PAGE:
On site: Keith Fitzpatrick-Matthews, Keeley Hale, Bernie Matthews, Deborah Curtis, Frances Bourne, Ivor Davies, Martin Jupp, Mervyn Evans, Nigel Harper-Scott, Paul Browne, Phil Thomas, Tony Driscoll
Weather: overcast, warm with a slight breeze
Conditions on site today are ideal: it’s warm (around 21° C) and the cloud cover is preventing the worst of the sun’s effects (although it will still be possible to burn). It looks as if we will at last be able to do a full day’s work on site, though.
By the end of yesterday, trowelling back had covered almost half the site and ought to be complete after morning tea-break. Yesterday’s finds are being numbered and assigned to the correct context numbers, ready for recording by EDM. It feels as if we are properly under way after a few days of preparation work. Keeley is about to start planning: it will be good to have an accurate, hand-drawn plan of the site after last year’s purely EDM-based plans, which have never been drawn up using a CAD package.
In checking the collection of bone that may be in the south-eastern terminal of the inner ditch, I spotted what appears to be a piece of human tibia, a definite piece of human maxilla and a human molar. There is also definitely animal bone, including a large ?sheep’s molar. This probably means that we don’t have a human burial as such, but a collection of bone that includes both human and animal. I need to check whether we are still covered by last year’s licence to remove human remains from the Department of Justice or if I need to apply for a new one.
Just before morning tea break, Deborah discovered a deposit of what appeared to be carbonised seeds against the outer edge of the henge bank. On excavating after the break, the deposit appeared to occupy a distinct hollow around 90 mm in diameter. We have collected the material as a sample for flotation, but I am unsure if this is actually archaeological material as opposed to recent botanical material (simply black seeds that have been taken underground by a burrowing insect or something similar).
The finds are being collected quite slowly, although this is only to be expected as there was a huge backlog from yesterday. One of the difficulties is assigning context numbers, as we have only a sketch plan to base them on. I have learned a valuable lesson about relying on EDM data… Once Keeley has done a master plan of the site, things will be a great deal easier.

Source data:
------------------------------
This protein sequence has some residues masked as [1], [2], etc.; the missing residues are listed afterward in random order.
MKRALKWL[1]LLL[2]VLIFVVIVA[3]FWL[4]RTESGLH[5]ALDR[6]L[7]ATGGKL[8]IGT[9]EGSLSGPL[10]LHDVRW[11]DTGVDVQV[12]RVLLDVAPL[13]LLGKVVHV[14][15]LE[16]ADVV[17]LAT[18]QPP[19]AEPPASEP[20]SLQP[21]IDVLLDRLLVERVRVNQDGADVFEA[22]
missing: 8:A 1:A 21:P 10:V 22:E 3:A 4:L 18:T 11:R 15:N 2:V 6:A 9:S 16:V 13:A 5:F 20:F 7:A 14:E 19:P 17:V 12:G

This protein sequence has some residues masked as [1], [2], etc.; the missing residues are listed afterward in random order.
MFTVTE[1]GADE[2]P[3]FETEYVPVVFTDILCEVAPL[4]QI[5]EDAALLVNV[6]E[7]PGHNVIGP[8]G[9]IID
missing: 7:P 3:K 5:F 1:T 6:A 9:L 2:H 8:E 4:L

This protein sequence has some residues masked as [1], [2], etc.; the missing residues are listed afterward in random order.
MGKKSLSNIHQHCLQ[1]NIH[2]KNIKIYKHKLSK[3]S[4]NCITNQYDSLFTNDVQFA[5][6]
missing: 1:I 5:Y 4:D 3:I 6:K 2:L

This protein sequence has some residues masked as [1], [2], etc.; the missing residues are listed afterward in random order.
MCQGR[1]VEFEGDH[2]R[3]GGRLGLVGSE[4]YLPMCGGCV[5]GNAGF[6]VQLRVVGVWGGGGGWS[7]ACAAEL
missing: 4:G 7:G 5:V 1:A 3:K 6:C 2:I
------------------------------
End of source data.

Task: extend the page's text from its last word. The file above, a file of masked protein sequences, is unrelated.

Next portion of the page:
It is becoming clear that the north-western edge of the henge interior has suffered more from ploughing than the south-eastern and that its effects overall have been more devastating than I previously believed. We are on what appears to be chalk bedrock at the north-western edge (and the machine has not helped in removing the thin deposits that survived over it). It has been the presence of the bank to the south-east that seems to have helped retain activity deposits in the centre of the monument. We are fortunate indeed to have started excavation when we did, as I suspect that only a few more years of ploughing would have removed all traces of the site apart from the outer ditch.
The chalk bank also seems to have been broader at the base than I first thought: the outer edge consists of well consolidated chalk, while the inner edge is more loose chalk and soil. This makes it around 3 to 3.5 m thick at the base. The inner ditch then defines a very small area inside this, perhaps no more than around 12 by 8 m (I will need to check these measurements against the results of the geophysical surveys).
There is still a small patch of topsoil left over the south-western activity deposits and a small section of the bank, (199). It is producing finds of relatively recent date (Bernie has found a piece of medieval or early post-medieval tile, for instance), which is not an issue and certainly ought not to be regarded as contamination once we come to do the initial post-excavation analysis of finds.
I think that we will have completed most of the trowelling back shortly after lunch. Philip is about to start cleaning the spur across the outer ditch, which ought not to take long. That can be planned rapidly and work can start in earnest on it. We will be able to accommodate five or six people in here initially; they will be dealing with the deposit of colluvium that fills the top of the ditch. Although this is still technically deposit (35), I think that it deserves to have a new number for the purposes of the excavation. As we are close to the trench dug at Easter, we ought to be able to compare the sequence there with the one we excavate here quite easily. It will be instructive to see if the sequence is as simple as it appeared to be in the machine dug section.
Today is the first day that it has been possible to return from lunch to do proper work: over the past three days, it has been so hot by lunchtime, that doing anything afterwards proved a real effort. With the breeze and the cloud cover, people actually refreshed following the break.
Bernie has discovered a very nice large sherd of Peterborough Type Impressed Ware. This is perhaps the largest piece we have had from the site. It has a distinct carination with whipped cord maggots either side, so it ought to be easily identifiable to type. Once again, we seem to be getting material from the early days of henge construction. It will be interesting to see what we get from the outer ditch.